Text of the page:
Cultivate Simple Podcast in iTunes Chiot's Run on Facebook Chiot's Run on Twitter Chiot's Run on Pinterest Chiot's Run on Flickr RSS Feed StumbleUpon

Wrens, the Tiny Workhorse in the Garden

June 13th, 2009

I’ve read about how great of an asset wrens are in the garden. I hear that they were especially good at catching cabbage worms. So how do you go about attracting these tiny birds to your gardens? It’s as simple as putting up a wren house or two. In fact these little birds prefer man-made nesting boxes to their natural habitat. They also seem to be fairly “tame” not minding human presence, which makes them perfect garden birds.
Wren House
Wrens are small cavity nesting birds, so they like small houses with a certain size entrance hole (1 1/8 inch). We have a few “wren” houses that have larger holes so other birds nest in them, like chickadees. In April you’ll start to hear the male wrens singing their beautiful songs as they look for a place to build a nest. He actually builds several nests, up to 12, and the female selects the one she likes and then finishes it. They lay 4-6 eggs, incubation time last 12-15 days and the young will leave the nest in 16-17 days.
Baby Wren in House
There’s a funny story about this condemned house. While working at the edge of the woods one day we found this tiny house. It was so small and in such bad shape we figured it was once a decorative birdhouse, too small for anything to actually use. We kind of the liked the “rustic-ness” of it so we hung it up in a dogwood tree. Not too long later the wrens moved in. I kind of feel bad for them, having to live in a condemned house. When the little birds leave we’ll be taking it down and reattaching the bottom for them. I keep hoping it won’t fall out when the little ones were in there.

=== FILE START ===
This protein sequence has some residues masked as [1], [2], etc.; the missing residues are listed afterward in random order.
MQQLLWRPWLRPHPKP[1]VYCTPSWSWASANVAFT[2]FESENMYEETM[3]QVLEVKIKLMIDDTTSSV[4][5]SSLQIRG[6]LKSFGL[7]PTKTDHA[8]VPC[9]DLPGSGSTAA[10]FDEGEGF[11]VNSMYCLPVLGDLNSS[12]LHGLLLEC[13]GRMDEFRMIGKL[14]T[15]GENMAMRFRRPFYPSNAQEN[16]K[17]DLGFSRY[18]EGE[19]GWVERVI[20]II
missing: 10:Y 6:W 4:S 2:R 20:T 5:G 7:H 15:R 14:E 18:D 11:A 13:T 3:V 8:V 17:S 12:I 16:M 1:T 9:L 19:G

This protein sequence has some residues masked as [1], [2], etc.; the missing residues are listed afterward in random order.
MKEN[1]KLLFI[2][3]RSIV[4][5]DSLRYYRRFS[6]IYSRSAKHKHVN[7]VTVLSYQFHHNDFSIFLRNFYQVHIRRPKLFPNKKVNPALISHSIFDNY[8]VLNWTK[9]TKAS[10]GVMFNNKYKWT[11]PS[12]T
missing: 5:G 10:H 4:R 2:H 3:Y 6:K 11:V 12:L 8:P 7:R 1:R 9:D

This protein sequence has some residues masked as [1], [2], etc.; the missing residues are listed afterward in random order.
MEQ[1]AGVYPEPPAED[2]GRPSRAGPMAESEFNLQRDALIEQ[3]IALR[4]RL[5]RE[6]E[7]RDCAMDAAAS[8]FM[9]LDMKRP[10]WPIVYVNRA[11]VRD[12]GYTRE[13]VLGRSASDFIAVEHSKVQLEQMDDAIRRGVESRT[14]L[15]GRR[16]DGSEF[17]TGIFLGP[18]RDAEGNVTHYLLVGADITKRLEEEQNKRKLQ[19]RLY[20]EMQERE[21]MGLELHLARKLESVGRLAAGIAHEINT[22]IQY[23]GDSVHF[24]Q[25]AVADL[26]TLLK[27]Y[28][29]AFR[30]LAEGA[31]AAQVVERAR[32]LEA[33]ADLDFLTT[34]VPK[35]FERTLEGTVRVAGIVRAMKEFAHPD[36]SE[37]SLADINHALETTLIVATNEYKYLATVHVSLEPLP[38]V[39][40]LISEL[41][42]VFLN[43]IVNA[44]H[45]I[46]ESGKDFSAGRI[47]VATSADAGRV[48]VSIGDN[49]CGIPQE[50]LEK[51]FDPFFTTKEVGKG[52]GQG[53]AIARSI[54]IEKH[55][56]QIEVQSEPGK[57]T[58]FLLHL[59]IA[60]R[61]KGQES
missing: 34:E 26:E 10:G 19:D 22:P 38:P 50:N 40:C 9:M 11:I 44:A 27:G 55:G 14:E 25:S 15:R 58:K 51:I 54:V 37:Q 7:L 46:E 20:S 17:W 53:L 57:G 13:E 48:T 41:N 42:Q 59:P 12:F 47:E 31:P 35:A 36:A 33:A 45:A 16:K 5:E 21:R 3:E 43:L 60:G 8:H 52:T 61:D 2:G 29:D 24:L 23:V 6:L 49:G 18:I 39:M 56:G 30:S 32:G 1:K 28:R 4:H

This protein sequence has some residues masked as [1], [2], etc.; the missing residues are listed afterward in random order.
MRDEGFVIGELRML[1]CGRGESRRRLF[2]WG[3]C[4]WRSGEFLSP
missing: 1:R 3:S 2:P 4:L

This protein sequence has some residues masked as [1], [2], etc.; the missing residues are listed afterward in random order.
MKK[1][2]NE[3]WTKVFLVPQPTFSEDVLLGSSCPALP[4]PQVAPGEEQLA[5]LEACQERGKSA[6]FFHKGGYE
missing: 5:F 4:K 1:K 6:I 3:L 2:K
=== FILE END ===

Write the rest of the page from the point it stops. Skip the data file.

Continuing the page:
Wren with insect by wren house
Wrens are really wonderful little birds to have around the gardens. They have beautiful songs and they’re constantly flitting and hopping about. They spend a lot of their time on the ground searching under plants for worms and other insects. They have kept my garden cabbage worm free, I occasionally see evidence of cabbage worms or maybe a worm or two, but then I’ll notice the wrens under the plant and the worms are gone.
Wren Feeding Baby
I’ve really enjoyed watching the wrens this year. I’ve been watching the nest and listening to the babies. I waited a long time to get this shot of the mom feeding her babies. They’ll be leaving the nest soon, in fact one of the nests we have they’ve already left. Then they’ll start all over again since wrens will often attempt to raise another brood when the first one fledges.

What do you do to attract beneficial birds to your gardens?

12 Comments to “Wrens, the Tiny Workhorse in the Garden”
  1. Mangochild on June 13, 2009 at 7:05 am

    So interesting that the wrens like the man-made shelters better. I wonder about that – what started it in the first place? I’d think that they’d be naturally able to build a home that meets their exact needs, but I suppose that help is still appreciated in terms of pre-site-ing a location and cutting out the “leg work” :-)
    .-= Mangochild´s last blog ..Pesticides and the Garden…. and What I’m Learning About Alternatives =-.

    Reply to Mangochild's comment

  2. Dave on June 13, 2009 at 9:17 am

    We are woefully inadequate when it comes to bird houses. That’s a project on my to-do list but we’ve provided them with food from 4 different feeders and bathing facilities. I haven’t done anything for the bluebirds but they must be happy since they flit by every now and then. I’ve seen a couple of Carolina wrens out and about but maybe I need to give them a home.
    .-= Dave´s last blog ..My Garden’s Assassins (Assassin Bugs: A Beneficial Garden Insect) =-.

    Reply to Dave's comment

  3. Sande on June 13, 2009 at 10:23 am

    Even when I didn’t have a garden I loved hearing the wrens singing around the house. We have a few houses up and the birds are using them. Not sure which one houses the babies though.
    .-= Sande´s last blog ..Sunday Silence 12 =-.

    Reply to Sande's comment

  4. KitsapFG on June 13, 2009 at 11:27 am

    The elderly house is beautiful and I sure hope the bottom holds long enough for the young ones to move on! We have bird feeding stations but no working bird houses anywhere. That may be a fun late winter project – making some bird houses to put in place.